How are your Debts Handled After you Pass Away?

Hopefully, you have at least given some thought as to how you want your estate divvied up when you pass away. A properly crafted Will gives direction on your beneficiaries’ inheritance, as well as who you want to execute your Will. A last Will and testament that does not name an executor or an estate that was never planned for in the first place causes the Florida circuit court in the decedent’s county of residence to appoint a personal representative. 

This personal representative is responsible for paying off debts tied to the estate and paying beneficiaries. The representative is required to advertise the estate in local media channels notifying creditors that they must file a claim within three months of the notice if they wish to collect debt on the estate. Claims will either be paid by the representative or objected to in court. 

Will my Loved Ones Be Responsible for my Debts?

The good news is that your family members’ personal finances will almost certainly not be subject to your debts, but there are some exceptions. The structure and nature of certain accounts will dictate whether or not your family members are personally liable for your debts after you pass away. For example, if your spouse is a joint holder of your house’s mortgage, then the burden will fall to them. Another common instance in which a decedent’s spouse is personally liable for debts is on a joint credit card account. 

Are Certain Debts Paid off First?

Yes. When paying off debts, claims that have been made in the six months prior to your death are considered priority. Among those claims, fees associated with the execution of your estate go first, followed by costs related to funeral and burial. Next is usually tax obligations, then medical expenses. Personal loans are often the lowest priority.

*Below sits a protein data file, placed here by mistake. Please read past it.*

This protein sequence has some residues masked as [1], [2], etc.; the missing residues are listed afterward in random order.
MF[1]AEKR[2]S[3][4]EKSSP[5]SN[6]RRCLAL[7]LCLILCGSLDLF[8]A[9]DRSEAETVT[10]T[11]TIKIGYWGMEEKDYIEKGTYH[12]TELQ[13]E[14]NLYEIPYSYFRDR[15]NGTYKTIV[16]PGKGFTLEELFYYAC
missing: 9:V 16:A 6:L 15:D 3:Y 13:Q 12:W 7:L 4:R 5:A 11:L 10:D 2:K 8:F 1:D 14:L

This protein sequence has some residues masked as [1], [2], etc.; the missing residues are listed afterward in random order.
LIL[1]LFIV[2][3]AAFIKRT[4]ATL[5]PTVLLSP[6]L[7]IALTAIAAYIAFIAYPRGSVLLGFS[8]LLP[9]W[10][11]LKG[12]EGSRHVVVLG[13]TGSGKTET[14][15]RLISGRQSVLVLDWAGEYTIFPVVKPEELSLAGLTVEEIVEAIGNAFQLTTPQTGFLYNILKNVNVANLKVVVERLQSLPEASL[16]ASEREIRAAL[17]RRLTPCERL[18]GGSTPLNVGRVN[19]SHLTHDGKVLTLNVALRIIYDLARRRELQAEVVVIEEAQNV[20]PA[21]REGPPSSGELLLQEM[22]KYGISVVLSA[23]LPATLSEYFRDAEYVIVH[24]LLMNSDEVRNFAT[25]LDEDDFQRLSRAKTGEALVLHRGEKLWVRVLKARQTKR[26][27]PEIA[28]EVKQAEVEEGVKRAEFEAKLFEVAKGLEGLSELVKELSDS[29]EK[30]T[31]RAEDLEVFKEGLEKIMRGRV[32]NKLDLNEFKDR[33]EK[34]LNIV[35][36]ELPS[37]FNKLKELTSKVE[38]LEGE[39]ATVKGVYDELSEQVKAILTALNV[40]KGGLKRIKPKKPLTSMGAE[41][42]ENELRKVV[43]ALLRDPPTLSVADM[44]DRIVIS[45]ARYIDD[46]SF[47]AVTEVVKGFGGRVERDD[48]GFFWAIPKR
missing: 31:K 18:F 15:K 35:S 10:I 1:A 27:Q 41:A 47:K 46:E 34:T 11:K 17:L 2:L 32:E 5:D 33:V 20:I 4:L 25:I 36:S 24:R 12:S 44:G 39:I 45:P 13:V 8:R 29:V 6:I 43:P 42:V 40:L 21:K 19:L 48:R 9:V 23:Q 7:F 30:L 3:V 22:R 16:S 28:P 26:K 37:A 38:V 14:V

What if my Debts Outweigh the Value of my Estate?

Unfortunately, your beneficiaries are at risk of losing out on their inheritances if the total amount of your debt is greater than the total value of your estate. The estate is considered insolvent in this circumstance. Though they are prohibited by law, creditors will occasionally attempt to collect their debt by contacting family members of the deceased – adding to your loved ones’ heartache. 

Call Us

It is not uncommon for anyone to pass away with some amount of debt. The good news is that generally, survivors are not personally responsible for handling debts of the deceased. However, a significant amount of debt could mean that beneficiaries will not receive any inheritance – even if the last Will and testament addresses the decedent’s wishes for them. To make sure your estate is enough to take care of your loved ones after you pass, please reach out to us soon to schedule a free consultation.

Written by Luis E. Barreto

Luis E. Barreto

Luis is a probate and guardianship litigator with over 23 years of experience in the field. Determination of heirs, will contests, breaches of fiduciary duty, removal of personal representatives, guardians and trustees are just some of the types of litigation he addresses. In addition, he administers non-contested estates and guardianships.